Broadway theaters will be allowed to drop their mask mandates starting July 1, the Broadway League announced Tuesday.
The League called the new policy “mask optional” and said it would be reassessed monthly.
“Our theater owners have been monitoring protocols, monitoring hospital admissions, observing that we have no issues across the country where visitations are generally unmasked, and they decided it was time to give it a try. “said Charlotte St. Martin, president of the Broadway league. “It’s not an easy decision – there are more people who want to take masks off than put them on, but many still want to put them on – and we encourage people who have concerns to wear their masks.”
St. Martin said theater owners would continue to meet weekly to assess the health situation and were willing to reimpose the mandate if necessary. “We’ll see how it goes,” she said.
Broadway had maintained fairly restrictive audience policies since reopening theaters last summer. Theaters required patrons to show proof of vaccination through April 30 and continued to require patrons to wear masks except when eating and drinking.
Broadway’s public health protocols have played an outsized role in the performing arts, as many other institutions have taken inspiration from major theaters. Broadway theaters imposed a vaccination mandate before New York City did the same for restaurants, gyms and other indoor performances, then maintained their rules long after the city stopped requiring them.
Mask-wearing became part of the theatrical experience this season: Employees waving signs lined the aisles reminding patrons of the requirement, and reminders to wear masks were added to regular pre-show announcements regarding the extinction of cell phones and the prohibition of photography. When theaters first reopened, some did not sell food and drink to avoid interfering with mask-wearing; drinking refreshments is now a notable escape for those who don’t like wearing masks.
Some other performance venues, including many Off Broadway theaters, continue to require proof of vaccinations and mandate masks, and public transit in New York continues to require masks indoors, although the compliance decreases. But many other sectors of society, including domestic air travel, have dropped mask mandates and conditions in the city appear to be improving: Mayor Eric Adams said Tuesday that the Covid-19 alert level of the city had gone from high to medium.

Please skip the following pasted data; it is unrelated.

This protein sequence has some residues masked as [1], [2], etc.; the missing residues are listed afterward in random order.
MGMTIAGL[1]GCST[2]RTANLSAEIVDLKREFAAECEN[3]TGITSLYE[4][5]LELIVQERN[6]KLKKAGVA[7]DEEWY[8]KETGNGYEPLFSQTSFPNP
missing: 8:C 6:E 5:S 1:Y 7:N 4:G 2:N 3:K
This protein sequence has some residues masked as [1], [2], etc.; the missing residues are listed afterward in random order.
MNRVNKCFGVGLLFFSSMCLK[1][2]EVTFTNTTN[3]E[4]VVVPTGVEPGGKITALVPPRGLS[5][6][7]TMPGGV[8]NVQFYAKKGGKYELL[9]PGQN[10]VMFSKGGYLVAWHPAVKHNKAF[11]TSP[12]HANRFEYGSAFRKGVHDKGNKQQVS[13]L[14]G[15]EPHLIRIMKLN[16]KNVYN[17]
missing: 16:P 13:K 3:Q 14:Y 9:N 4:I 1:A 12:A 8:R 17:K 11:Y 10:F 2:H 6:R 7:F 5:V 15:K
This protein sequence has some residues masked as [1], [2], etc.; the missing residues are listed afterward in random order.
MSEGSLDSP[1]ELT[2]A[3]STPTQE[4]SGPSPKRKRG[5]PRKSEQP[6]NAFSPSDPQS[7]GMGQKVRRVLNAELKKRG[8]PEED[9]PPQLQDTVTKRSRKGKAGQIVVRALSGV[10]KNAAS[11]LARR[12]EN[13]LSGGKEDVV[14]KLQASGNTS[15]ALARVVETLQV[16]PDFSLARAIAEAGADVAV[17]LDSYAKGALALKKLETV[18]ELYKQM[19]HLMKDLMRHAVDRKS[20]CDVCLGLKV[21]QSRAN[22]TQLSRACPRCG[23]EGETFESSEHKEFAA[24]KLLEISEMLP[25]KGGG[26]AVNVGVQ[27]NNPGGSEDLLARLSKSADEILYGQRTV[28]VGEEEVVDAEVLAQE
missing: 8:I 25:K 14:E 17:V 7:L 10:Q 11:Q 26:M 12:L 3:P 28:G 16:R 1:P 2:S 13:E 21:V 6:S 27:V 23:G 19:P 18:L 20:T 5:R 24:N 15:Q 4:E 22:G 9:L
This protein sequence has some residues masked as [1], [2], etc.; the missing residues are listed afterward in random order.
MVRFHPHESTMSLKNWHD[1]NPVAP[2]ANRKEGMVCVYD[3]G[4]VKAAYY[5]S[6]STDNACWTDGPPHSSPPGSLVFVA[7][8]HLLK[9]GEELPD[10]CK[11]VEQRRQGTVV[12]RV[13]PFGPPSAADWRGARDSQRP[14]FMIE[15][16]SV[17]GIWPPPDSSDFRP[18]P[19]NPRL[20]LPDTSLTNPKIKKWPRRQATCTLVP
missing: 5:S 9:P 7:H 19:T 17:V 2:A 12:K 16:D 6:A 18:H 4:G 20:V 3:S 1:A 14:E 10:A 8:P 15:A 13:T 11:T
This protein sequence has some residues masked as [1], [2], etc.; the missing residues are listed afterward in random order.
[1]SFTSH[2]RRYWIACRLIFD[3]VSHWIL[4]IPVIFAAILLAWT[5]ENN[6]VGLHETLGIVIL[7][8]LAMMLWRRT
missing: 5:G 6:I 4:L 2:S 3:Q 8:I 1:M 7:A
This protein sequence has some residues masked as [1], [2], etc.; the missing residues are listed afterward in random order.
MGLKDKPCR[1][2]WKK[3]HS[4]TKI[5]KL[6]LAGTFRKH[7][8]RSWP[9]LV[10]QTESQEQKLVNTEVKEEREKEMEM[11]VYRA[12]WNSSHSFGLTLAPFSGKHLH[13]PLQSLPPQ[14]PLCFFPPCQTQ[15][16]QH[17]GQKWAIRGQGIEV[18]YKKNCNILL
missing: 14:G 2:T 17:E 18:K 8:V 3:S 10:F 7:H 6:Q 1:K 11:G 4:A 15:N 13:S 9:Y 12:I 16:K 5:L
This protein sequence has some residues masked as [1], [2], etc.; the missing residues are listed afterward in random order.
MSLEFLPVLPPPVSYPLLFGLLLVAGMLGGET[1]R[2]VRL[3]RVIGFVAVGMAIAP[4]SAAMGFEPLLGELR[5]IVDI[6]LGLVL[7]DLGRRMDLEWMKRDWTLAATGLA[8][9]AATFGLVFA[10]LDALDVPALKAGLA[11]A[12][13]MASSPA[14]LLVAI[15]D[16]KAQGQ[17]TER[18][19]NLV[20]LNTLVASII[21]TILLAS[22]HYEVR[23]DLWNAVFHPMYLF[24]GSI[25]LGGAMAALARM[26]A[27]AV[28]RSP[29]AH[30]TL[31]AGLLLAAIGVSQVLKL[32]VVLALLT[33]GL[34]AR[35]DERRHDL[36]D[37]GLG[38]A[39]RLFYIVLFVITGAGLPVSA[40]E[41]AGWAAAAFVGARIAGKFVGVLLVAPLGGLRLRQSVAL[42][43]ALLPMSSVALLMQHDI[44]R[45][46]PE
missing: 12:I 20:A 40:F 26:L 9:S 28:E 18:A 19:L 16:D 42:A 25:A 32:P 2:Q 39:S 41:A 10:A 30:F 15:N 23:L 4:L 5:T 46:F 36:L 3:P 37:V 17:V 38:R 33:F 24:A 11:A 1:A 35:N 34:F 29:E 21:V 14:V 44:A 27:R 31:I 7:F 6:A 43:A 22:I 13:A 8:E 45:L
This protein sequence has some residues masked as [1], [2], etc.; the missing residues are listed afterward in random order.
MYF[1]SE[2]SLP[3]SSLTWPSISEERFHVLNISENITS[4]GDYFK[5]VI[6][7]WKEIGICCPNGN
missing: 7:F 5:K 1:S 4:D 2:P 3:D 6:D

There are currently 27 shows running at the 41 Broadway theaters.
The four nonprofits that operate six of the Broadway houses have clung to vaccination mandates longer than the commercial owners who operate the majority of theaters. But none of the nonprofits currently have a show on Broadway, and none plan to resume production on Broadway before Labor Day.
Roundabout Theater Company, which is due to begin performances of a Broadway revival of ‘1776’ in September, plans to assess its protocols monthly, according to a spokeswoman, Jessica Johnson, who said it was too soon to determine the rules for this fall. The nonprofit continues to maintain a mask mandate for its current Off Broadway shows.
The other nonprofits operating on Broadway, which plan to start shows in the fall, said it was too early to know what their safety protocols would be then.
Public reaction to the mask-optional policy was predictably polarized, with some applauding what they saw as a late step, and others ruining a retreat they saw as reckless.
Jeffrey Eric Jenkins, a regular at Broadway theaters as a Tony voter and professor of theater studies at the University of Illinois at Urbana-Champaign, said he would continue to wear a mask while seeing shows. “It’s important, when you have people this tightly packed together, to control the flow of airborne germs at a time when we don’t know what the long-term effect of Covid will be,” did he declare.